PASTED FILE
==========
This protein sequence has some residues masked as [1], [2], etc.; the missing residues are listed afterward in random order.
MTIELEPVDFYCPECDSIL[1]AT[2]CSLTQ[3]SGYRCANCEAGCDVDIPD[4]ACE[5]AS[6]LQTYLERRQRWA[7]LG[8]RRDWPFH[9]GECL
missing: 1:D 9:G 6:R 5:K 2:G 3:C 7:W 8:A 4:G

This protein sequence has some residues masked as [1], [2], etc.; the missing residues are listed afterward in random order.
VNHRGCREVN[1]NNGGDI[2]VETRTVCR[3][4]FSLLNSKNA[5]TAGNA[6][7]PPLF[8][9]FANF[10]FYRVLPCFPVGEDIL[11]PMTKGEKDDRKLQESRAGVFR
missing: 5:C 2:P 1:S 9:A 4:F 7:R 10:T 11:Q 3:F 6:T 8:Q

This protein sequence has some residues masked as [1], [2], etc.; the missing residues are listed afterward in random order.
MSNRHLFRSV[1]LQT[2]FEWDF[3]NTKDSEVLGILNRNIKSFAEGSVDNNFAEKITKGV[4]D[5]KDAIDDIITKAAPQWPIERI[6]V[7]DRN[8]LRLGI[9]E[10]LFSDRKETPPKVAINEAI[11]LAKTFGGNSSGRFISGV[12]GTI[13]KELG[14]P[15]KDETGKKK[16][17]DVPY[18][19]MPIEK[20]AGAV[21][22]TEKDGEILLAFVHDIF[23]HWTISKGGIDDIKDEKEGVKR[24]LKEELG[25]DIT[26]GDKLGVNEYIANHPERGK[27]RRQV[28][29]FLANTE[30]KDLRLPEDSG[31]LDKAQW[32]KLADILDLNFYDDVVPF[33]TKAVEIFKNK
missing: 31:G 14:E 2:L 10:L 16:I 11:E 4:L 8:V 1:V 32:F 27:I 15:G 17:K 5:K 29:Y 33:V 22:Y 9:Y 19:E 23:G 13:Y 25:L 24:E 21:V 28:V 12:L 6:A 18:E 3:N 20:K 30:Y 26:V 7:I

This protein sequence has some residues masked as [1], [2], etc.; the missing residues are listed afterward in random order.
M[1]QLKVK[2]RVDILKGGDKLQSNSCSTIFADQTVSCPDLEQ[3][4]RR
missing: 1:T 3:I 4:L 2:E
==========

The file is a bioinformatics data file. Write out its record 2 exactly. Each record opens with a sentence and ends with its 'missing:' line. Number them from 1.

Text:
This protein sequence has some residues masked as [1], [2], etc.; the missing residues are listed afterward in random order.
VNHRGCREVN[1]NNGGDI[2]VETRTVCR[3][4]FSLLNSKNA[5]TAGNA[6][7]PPLF[8][9]FANF[10]FYRVLPCFPVGEDIL[11]PMTKGEKDDRKLQESRAGVFR
missing: 5:C 2:P 1:S 9:A 4:F 7:R 10:T 11:Q 3:F 6:T 8:Q